Patrick: There was always going to be something artificial about the A + X conceit. For as much as it feels like they’re all good guys, so they should have no problem teaming up for a little BAM-POW superhero adventuring, there’s just too much baggage to sustain it for very long. As the series comes to close, it appears that A + X was a promise too heavy to be supported by such a fluffy, carefree experience. The final issue seems split on this opinion, simultaneously expressing how similar the two groups are while stubbornly refusing to find common ground between the two.
What do we really want from these stories? Frivolous fun without consequences? Insightful character sketches? Gerry Dugan and Jim Krueger put forth a surprisingly unified thesis statement in their pair of otherwise unrelated stories. Krueger’s story is a Kitty Pryde / The Vision adventure where we naturally assume the heroes have been paired off because of their most obvious shared trait: intangibility. We’ve seen this sort of thing before — remember when Domino and Scarlet Witch made probability their bitch in issue 10 — so as an audience we’re well-trained to start thinking of ways their shared intangibility can lead to some wacky adventures. By the end of the story, it becomes clear that a third party (in this case, an artificial intelligence worried about its potential for destruction) has brought these two together specifically.
Krueger is letting go of any kind of organic meeting between the characters in favor of putting an all-powerful intelligence behind their pairing. In the context of this story, both Kitty and Vision are plugged into a VR simulation of the real world, which means that everything they experience is 100% up to the AI’s whims. That intelligence is quite literally the writer of their adventure, putting the most emotionally resonant roadblocks in their way. For Vision, this means his parents, and for Kitty it means a sampling of X-Men. There’s no time to mess around with subtlety, the AI — and by extension, Krueger — only has 10 pages to trigger the strongest possible emotional response.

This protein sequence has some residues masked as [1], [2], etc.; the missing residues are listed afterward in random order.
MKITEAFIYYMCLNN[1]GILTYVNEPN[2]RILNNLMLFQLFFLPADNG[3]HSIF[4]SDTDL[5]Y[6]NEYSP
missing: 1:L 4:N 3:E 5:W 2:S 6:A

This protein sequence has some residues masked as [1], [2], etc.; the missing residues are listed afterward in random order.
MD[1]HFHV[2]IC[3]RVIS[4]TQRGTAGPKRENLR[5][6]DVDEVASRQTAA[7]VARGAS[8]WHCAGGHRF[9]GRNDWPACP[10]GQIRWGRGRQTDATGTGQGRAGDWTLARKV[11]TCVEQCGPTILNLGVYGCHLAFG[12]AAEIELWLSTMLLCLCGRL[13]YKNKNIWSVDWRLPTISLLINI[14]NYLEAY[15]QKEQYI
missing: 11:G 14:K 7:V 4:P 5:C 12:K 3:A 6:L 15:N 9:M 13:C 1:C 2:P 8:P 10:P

It’s also telling that the AI is trying to trick Kitty and Vision into destroying him, and in so-doing destroy the virtual world he has constructed for them. It’s a direct comment on the way ending a narrative results in a kind of destruction — a little world has to be sacrificed when we bring the curtain down on the stage. Perhaps it’s another comment, then, that Kitty and Vision refuse the AI its release. No one gets off that easy in superhero comics — these guys will be published in perpetuity forever.
But it’s precisely because of that long publishing history (and publishing future) that Kitty Pryde and The Vision are in this situation in the first place. Playing against our expectations, the AI requires the assistance of these characters because of who they are, and not what superpowers are listed on their playing cards. They have perspectives that would make them sympathetic to the AI’s conundrum.
And that’s where the real value of A + X lies — not in the comparative or complimentary powersets of these characters, but in their perspectives. The Vision and Kitty Pryde have these compatible perspectives, and that’s why they are able to work so well together in this story. Meanwhile, Gerry Duggan’s Captain America and Cyclops story places a similar importance on perspective, but ultimately shows that the standard bearers of each side have perspectives that are so incompatible that we can recognize this whole team-up as something of a pipe-dream.
Aw geez, I had totally intended to just touch on the first story and then spend some quality time digging into the Cap ‘n’ Clops conclusion, but it looks like I’ve gone on at some length about the first one. Drew, I’ll hand it over it over to you with just a few observations about the second story. Most of what we’re seeing here is wrap-up from a story that was largely completed in the previous issue. Like, at this point it’s all a matter of punching and denouement (Punching and Denouement — the title of my memoirs), but it’s interesting that Duggan continues to introduce more Avengers and more X-Men into the mix. The lesson seems to be that for each secret weapon that one side has, the other side has someone with comparable abilities. So when Eva shows up to freeze Cap in time, Dr. Strange is right there for the unfreeze. But even more heartbreaking than that is that there doesn’t appear to be any bad blood between Strange and Eva. In fact, they’re almost buddies.